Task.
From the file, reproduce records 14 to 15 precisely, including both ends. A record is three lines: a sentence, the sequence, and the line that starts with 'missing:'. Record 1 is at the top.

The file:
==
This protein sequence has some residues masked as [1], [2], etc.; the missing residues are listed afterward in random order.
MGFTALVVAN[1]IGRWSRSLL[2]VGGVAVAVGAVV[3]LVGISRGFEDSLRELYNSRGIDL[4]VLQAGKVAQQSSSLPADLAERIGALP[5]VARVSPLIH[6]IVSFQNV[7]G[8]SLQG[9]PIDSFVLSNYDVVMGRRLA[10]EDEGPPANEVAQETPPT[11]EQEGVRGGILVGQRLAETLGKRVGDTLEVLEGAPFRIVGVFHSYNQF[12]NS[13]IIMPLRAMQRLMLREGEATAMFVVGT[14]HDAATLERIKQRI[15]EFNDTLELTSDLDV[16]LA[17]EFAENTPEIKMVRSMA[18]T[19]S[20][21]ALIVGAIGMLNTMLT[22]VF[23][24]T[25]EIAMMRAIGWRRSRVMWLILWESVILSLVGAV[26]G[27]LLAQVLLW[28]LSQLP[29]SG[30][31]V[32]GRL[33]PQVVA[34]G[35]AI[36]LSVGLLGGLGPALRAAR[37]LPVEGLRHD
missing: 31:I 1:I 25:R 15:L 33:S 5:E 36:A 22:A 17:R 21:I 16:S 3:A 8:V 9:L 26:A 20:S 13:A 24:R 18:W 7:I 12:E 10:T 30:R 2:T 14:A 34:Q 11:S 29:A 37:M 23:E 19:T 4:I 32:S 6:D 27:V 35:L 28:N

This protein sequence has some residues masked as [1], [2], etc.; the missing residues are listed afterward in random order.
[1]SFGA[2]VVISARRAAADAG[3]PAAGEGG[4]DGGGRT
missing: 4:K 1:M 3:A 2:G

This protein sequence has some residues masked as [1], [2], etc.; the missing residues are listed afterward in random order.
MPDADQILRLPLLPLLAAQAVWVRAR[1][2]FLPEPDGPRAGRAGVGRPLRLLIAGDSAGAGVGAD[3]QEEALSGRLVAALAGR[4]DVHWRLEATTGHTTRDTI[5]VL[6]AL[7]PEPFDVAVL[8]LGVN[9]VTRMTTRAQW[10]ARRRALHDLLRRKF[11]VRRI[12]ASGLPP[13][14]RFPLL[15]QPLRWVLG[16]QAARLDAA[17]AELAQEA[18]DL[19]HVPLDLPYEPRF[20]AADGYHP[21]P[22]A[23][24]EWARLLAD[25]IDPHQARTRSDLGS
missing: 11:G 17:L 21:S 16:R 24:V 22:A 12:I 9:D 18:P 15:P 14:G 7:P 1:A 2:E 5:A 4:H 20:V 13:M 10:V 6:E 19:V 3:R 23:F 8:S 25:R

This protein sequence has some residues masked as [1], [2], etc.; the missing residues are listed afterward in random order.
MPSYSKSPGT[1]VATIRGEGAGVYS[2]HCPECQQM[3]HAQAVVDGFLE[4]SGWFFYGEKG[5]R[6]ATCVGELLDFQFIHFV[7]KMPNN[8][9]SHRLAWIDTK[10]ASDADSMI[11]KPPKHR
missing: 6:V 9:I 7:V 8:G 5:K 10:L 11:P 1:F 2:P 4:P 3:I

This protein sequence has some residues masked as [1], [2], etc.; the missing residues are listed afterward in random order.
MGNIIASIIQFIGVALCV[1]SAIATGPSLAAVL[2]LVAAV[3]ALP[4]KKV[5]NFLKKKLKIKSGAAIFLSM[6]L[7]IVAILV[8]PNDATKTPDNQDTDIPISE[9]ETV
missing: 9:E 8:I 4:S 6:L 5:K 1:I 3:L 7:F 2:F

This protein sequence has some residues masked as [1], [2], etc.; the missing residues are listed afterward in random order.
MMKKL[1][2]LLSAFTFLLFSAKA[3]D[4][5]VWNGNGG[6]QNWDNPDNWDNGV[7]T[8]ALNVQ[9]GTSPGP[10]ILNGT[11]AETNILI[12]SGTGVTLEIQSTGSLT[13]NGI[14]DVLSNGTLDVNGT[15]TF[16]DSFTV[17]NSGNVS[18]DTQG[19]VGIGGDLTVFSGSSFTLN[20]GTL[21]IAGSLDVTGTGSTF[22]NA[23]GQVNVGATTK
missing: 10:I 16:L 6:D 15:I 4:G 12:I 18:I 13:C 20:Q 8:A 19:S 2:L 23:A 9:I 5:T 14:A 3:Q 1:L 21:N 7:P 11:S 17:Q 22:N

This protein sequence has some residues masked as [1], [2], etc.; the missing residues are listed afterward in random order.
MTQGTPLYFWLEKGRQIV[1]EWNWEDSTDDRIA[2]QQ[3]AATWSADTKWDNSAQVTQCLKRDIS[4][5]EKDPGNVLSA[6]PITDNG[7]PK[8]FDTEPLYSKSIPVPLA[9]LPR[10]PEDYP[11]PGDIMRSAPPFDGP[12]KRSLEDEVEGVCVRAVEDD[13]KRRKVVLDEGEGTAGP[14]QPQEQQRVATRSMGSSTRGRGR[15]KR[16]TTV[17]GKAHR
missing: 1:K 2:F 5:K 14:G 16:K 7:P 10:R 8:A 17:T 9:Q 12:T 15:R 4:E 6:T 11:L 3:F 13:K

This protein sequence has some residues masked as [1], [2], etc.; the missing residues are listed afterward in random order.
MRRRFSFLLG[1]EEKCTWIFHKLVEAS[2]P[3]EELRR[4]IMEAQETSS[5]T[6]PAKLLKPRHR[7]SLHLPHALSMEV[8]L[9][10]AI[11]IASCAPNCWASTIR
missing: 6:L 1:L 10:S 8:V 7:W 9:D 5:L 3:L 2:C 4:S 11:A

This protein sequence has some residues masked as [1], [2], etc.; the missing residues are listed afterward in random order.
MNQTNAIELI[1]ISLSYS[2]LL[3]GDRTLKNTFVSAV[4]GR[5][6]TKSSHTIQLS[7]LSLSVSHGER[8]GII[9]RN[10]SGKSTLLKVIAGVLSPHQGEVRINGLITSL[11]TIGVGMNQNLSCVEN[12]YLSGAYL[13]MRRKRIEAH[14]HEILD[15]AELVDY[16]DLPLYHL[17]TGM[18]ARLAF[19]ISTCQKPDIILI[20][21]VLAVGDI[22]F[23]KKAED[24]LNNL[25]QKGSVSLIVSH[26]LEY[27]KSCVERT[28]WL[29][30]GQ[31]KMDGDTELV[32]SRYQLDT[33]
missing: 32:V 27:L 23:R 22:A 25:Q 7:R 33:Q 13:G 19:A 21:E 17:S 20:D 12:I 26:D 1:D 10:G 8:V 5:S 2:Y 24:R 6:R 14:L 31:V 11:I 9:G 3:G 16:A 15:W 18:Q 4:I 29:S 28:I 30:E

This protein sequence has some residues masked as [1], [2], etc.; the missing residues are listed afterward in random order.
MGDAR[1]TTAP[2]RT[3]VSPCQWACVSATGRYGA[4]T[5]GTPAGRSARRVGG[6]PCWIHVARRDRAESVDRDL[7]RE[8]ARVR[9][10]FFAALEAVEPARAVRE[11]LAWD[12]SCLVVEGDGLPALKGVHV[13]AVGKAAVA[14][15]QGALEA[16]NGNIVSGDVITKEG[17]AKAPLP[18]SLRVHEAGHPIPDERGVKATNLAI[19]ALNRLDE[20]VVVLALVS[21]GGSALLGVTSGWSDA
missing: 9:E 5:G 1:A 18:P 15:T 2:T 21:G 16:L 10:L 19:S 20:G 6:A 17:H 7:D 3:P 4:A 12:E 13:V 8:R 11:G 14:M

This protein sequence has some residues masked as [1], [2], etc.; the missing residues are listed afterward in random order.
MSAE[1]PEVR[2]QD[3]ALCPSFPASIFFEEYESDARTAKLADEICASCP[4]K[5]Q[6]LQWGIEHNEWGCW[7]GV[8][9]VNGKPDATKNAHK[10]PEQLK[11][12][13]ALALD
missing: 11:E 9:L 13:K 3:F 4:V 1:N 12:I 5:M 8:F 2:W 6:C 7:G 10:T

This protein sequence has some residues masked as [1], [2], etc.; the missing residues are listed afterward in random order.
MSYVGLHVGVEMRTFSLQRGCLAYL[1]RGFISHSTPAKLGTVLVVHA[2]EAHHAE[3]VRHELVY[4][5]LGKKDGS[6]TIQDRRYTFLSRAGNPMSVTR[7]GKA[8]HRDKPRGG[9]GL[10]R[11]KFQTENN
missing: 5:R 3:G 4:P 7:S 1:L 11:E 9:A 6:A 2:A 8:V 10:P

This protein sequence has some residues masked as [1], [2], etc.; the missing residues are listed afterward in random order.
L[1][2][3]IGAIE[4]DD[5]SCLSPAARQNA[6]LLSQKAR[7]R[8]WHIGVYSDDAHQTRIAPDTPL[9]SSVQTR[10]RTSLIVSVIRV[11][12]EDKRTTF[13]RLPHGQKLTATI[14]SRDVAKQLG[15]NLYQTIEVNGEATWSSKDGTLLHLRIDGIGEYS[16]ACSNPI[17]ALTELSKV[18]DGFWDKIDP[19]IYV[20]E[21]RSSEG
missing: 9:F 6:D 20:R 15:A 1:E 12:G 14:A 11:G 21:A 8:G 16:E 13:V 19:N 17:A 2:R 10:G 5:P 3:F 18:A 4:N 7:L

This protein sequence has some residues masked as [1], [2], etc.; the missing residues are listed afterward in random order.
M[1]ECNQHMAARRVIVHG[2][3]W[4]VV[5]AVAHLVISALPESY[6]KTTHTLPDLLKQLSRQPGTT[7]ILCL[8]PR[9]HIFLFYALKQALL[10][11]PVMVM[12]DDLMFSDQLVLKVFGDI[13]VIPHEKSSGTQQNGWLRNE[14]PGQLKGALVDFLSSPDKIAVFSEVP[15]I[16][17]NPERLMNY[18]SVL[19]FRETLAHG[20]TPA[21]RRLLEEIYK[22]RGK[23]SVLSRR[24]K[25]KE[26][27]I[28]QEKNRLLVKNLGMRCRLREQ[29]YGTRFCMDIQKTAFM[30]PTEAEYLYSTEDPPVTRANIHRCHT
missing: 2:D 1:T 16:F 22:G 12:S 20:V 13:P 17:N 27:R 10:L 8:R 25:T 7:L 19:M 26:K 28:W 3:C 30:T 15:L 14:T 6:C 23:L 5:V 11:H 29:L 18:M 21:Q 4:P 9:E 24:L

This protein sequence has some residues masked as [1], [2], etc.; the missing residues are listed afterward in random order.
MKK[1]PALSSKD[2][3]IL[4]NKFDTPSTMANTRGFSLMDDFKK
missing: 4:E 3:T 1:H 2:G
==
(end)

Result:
This protein sequence has some residues masked as [1], [2], etc.; the missing residues are listed afterward in random order.
M[1]ECNQHMAARRVIVHG[2][3]W[4]VV[5]AVAHLVISALPESY[6]KTTHTLPDLLKQLSRQPGTT[7]ILCL[8]PR[9]HIFLFYALKQALL[10][11]PVMVM[12]DDLMFSDQLVLKVFGDI[13]VIPHEKSSGTQQNGWLRNE[14]PGQLKGALVDFLSSPDKIAVFSEVP[15]I[16][17]NPERLMNY[18]SVL[19]FRETLAHG[20]TPA[21]RRLLEEIYK[22]RGK[23]SVLSRR[24]K[25]KE[26][27]I[28]QEKNRLLVKNLGMRCRLREQ[29]YGTRFCMDIQKTAFM[30]PTEAEYLYSTEDPPVTRANIHRCHT
missing: 2:D 1:T 16:F 22:G 12:S 20:V 13:P 17:N 27:R 10:L 8:R 25:T 7:L 19:M 26:K 28:W 3:C 30:T 15:L 14:T 6:C 23:L 5:V 11:H 29:L 18:M 21:Q 4:P 9:E 24:L

This protein sequence has some residues masked as [1], [2], etc.; the missing residues are listed afterward in random order.
MKK[1]PALSSKD[2][3]IL[4]NKFDTPSTMANTRGFSLMDDFKK
missing: 4:E 3:T 1:H 2:G